Top of the Ticket

Political commentary from Andrew Malcolm

« Previous Post | Top of the Ticket Home | Next Post »

For those who REALLY hate football ...

CNN, understandably, crowed about the ratings it garnered for the Thursday night faceoff between Democrats Hillary Clinton and Barack Obama -- more than 8.3 million viewers checked it out, the best showing during this campaign for a debate broadcast on a cable network.

But here's the number we're going to really want to know: Viewership for its rerun of the debate this evening, starting at 5 p.m. (PST). At that point, the Super Bowl game will have been underway for about 90 minutes.

Maybe CNN executives will catch a break -- like the undefeated New England Patriots quickly taking a big lead over the New York Giants, causing at least some folks to start twisting their TV dials for alternative programming.

At the least, the debate's early part should coincide with the Super Bowl halftime show. So those wanting to tune out the on-field extravaganza can tune in to the back-and-forth between Obama and Clinton over their healthcare plans!

For true political junkies with no interest in The Big Game, CNN also is rebroadcasting, starting at 3 p.m. (PST), the Republican debate it aired Wednesday night.

Of course, savvy non-football fans know that when the Super Bowl is on, it's not a time to stay home; it's a time to go see a hit movie and have a good shot at getting decent seats.

-- Don Frederick

 
Comments () | Archives (3)

The comments to this entry are closed.

Doesn't the Neilson ratings symbolize what the American society has become? Perhaps if the reputations of politicians were more "sincere", "down-to-earth" and "blue-collared", you'll likely see a change in the ratings, which means a growing number of Americans actually cared!

Two examples;

Barbara Streisand; Albeit, an entertainer, but an influencial vocal activist in her liberal political thought. Years ago, she was championing the issue of the homeless. She had her own theories and "entertained" solutions of what should be done. In doing so, one had to understand that she owned a mansion with numerous rooms. Did she or "would" she invite any homeless to spend the night or even opening part of her home as a homeless shelter?

Jesse Jackson; championing the rainbow coalition, would or did the Reverand Jackson ever enroll his children in a public school where the majority of the students would identify being a part of the "rainbow coalition"?

Hillary Clinton; championing health care, would she herself purchase affordable insurance and opt to see an HMO physician?

If someday, the average American can answer a "yes" to all these trivial examples, then you may see an increase in the ratings. However, you know what the answer to all these questions are likely to be.

These three examples are the heart of the matter to Americans who are not political "junkies". So, why does it frustrate those who analyze the political closely when comparing the ratings between a Super Bowl and a political debate? American hearts are won by example, and not by doctorate degree political rhetoric.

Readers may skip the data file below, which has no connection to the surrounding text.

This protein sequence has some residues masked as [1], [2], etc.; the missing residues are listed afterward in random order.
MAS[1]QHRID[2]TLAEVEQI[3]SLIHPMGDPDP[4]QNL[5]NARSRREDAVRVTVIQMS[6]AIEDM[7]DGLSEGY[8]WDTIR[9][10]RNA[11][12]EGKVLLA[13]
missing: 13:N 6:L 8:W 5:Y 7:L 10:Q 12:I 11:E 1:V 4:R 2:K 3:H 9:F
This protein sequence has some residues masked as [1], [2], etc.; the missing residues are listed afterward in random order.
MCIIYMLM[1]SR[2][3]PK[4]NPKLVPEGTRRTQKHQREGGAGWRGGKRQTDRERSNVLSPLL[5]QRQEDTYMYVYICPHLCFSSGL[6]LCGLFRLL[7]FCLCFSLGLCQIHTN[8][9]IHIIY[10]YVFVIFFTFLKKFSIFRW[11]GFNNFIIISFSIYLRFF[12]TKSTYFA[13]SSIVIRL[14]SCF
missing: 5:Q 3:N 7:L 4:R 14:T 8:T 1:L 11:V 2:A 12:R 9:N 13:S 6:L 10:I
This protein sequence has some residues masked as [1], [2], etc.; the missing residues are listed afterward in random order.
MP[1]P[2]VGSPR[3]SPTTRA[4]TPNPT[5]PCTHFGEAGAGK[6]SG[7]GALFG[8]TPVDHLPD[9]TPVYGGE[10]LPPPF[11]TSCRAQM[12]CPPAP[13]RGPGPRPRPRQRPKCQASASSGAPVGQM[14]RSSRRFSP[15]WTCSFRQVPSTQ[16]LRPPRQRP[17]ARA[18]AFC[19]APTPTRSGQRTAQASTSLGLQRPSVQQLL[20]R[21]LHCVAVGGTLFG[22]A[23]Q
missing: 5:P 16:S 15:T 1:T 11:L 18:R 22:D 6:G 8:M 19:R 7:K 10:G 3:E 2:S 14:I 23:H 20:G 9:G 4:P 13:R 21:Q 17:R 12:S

Get a clue!

Please, pitting a political debate against a Super Bowl? Is CNN wondering or fearful of the results in the ratings and why Americans see the latter as more important? Here's why. Similarly, you have two teams vying for the Super Bowl trophy and two candidates vying for the coveted presidential office. The difference? The two football teams showcase the hard-work, blood, sweat and tears and the INTEGRITY, yearly and through-out the season, that goes into playing the sport. The viewer knows first hand and sees the athletes' "ability" to excel.

However, when one views a debate, one is impressed by the passionate words that come with campaigning, BUT, often has to internally battle if what they actually stand for is true. Most generalize a presidential candidate as simply a politician and their "lack of integrity" that is attributed to their profession and their "ability" to excel is only showcased by seeking the "availability" of voters during an election time.

The mayor of Los Angeles is a perfect example of lack of integrity. Tall, dark and handsome, eloquent in his dialogue and of course, the city was naturally captivated. He wanted change in the beleaguered and large school district. I was impressed because "any" change towards the structure of the LAUSD would have been for the better. In addition, his "ex-wife" was a veteran teacher and enhanced his "passion" for change within the educational system.

Given the series of events that has since occurred from the "peak" of popularity in the southland, do you think the average Angelino would believe his agenda should he run for governer or the senate? Yeah, yeah, yeah, I heard it before, "one should separate ones personal life from his professional life." You forget, this is AMERICA and even in during national, state and local elections a few politicians use their opponent's personal lives as a negative to boost their pwn campaigns!

As one valley girl used to say "gag me with a spoon!"

For heavens sake CNN, when the Americans watch "any" sporting event final, they, scream, yell, jump and down and are ecstatic or disappointed that the BETTER team WON. During the presidential campaigns, it is the politicians who scream, yell, jump up and down and the American people have to vote and neither are ecstatic nor disappointed , when choosing the the LESSER of two "EVILS". Get a grip!


Connect

Recommended on Facebook


Advertisement

In Case You Missed It...

About the Columnist
A veteran foreign and national correspondent, Andrew Malcolm has served on the L.A. Times Editorial Board and was a Pulitzer finalist in 2004. He is the author of 10 nonfiction books and father of four. Read more.
President Obama
Republican Politics
Democratic Politics


Categories


Archives
 



Get Alerts on Your Mobile Phone

Sign me up for the following lists: